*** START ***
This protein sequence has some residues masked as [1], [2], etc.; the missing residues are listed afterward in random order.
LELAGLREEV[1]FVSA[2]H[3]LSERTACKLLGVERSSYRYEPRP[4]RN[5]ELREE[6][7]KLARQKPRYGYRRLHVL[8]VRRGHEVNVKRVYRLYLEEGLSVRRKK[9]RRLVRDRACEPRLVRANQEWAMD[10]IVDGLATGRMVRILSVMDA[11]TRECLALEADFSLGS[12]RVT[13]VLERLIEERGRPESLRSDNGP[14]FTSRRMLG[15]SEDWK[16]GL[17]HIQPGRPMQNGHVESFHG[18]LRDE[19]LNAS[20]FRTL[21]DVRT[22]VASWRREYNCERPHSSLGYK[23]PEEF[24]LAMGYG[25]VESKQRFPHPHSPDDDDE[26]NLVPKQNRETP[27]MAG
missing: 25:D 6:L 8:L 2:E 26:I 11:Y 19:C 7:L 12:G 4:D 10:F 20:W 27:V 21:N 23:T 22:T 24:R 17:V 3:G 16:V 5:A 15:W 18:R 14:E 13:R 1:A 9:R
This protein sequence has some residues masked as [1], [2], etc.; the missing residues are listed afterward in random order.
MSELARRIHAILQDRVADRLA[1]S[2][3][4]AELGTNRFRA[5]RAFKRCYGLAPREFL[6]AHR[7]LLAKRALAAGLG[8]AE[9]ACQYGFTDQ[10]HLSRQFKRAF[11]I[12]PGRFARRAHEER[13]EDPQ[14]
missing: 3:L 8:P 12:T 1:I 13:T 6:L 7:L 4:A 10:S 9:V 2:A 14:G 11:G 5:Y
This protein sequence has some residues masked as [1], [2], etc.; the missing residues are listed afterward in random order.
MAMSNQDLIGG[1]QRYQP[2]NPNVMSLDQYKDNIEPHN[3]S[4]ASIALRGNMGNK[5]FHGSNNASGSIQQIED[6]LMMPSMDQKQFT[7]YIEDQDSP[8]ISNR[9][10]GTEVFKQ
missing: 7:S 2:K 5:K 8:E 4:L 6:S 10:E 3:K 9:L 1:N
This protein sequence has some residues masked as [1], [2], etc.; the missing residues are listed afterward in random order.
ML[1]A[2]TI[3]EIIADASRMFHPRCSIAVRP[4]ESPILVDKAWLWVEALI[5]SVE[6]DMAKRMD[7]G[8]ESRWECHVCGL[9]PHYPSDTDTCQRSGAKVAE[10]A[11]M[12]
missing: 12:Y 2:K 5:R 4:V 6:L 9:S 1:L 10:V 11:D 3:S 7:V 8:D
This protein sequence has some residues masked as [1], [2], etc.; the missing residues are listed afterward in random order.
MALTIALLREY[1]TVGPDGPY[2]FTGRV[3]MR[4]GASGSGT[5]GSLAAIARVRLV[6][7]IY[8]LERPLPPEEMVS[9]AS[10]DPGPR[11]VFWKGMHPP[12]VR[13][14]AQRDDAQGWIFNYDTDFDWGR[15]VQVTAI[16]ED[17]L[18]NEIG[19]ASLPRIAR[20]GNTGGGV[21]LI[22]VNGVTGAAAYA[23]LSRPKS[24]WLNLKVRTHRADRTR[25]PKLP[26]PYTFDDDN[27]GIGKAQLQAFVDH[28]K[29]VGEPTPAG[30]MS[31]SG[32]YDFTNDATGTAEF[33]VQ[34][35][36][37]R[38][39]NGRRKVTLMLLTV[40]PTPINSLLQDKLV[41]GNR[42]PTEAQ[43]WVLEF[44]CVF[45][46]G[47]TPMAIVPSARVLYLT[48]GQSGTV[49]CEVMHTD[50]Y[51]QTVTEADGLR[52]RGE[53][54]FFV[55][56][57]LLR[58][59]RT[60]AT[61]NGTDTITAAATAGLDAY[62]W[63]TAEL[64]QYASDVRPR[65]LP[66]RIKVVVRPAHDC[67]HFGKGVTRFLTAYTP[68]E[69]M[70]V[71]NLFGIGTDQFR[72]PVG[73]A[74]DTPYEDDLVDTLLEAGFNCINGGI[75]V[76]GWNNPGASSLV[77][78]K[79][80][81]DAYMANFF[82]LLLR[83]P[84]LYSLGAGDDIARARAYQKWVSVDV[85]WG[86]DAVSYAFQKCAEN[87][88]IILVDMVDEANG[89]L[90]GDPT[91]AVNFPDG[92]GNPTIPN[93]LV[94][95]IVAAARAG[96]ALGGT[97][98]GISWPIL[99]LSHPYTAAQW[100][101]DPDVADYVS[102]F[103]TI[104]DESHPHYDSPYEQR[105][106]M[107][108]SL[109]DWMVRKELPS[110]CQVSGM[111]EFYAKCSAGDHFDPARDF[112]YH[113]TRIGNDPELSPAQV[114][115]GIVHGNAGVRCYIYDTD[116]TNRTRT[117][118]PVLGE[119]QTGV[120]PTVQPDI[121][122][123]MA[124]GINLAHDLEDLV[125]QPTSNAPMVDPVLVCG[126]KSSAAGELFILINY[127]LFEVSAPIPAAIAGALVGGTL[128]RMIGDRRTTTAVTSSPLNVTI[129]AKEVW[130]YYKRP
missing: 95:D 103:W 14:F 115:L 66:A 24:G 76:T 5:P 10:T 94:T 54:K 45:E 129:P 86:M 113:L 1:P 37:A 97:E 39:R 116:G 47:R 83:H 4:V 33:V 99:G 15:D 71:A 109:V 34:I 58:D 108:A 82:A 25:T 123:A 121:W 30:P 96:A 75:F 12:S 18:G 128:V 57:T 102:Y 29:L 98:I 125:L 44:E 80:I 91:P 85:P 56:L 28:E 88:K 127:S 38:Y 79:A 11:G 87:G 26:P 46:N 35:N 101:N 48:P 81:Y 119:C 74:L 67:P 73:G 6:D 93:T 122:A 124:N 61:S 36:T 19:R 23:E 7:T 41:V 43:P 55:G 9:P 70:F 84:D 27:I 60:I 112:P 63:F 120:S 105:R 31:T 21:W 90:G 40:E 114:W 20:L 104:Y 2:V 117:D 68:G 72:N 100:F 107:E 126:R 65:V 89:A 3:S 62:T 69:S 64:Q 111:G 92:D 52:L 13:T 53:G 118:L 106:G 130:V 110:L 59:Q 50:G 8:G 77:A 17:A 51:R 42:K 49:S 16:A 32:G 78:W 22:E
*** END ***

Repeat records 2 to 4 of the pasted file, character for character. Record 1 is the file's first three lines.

This protein sequence has some residues masked as [1], [2], etc.; the missing residues are listed afterward in random order.
MSELARRIHAILQDRVADRLA[1]S[2][3][4]AELGTNRFRA[5]RAFKRCYGLAPREFL[6]AHR[7]LLAKRALAAGLG[8]AE[9]ACQYGFTDQ[10]HLSRQFKRAF[11]I[12]PGRFARRAHEER[13]EDPQ[14]
missing: 3:L 8:P 12:T 1:I 13:T 6:L 7:L 4:A 10:S 9:V 2:A 14:G 11:G 5:Y
This protein sequence has some residues masked as [1], [2], etc.; the missing residues are listed afterward in random order.
MAMSNQDLIGG[1]QRYQP[2]NPNVMSLDQYKDNIEPHN[3]S[4]ASIALRGNMGNK[5]FHGSNNASGSIQQIED[6]LMMPSMDQKQFT[7]YIEDQDSP[8]ISNR[9][10]GTEVFKQ
missing: 7:S 2:K 5:K 8:E 4:L 6:S 10:E 3:K 9:L 1:N
This protein sequence has some residues masked as [1], [2], etc.; the missing residues are listed afterward in random order.
ML[1]A[2]TI[3]EIIADASRMFHPRCSIAVRP[4]ESPILVDKAWLWVEALI[5]SVE[6]DMAKRMD[7]G[8]ESRWECHVCGL[9]PHYPSDTDTCQRSGAKVAE[10]A[11]M[12]
missing: 12:Y 2:K 5:R 4:V 6:L 9:S 1:L 10:V 11:D 3:S 7:V 8:D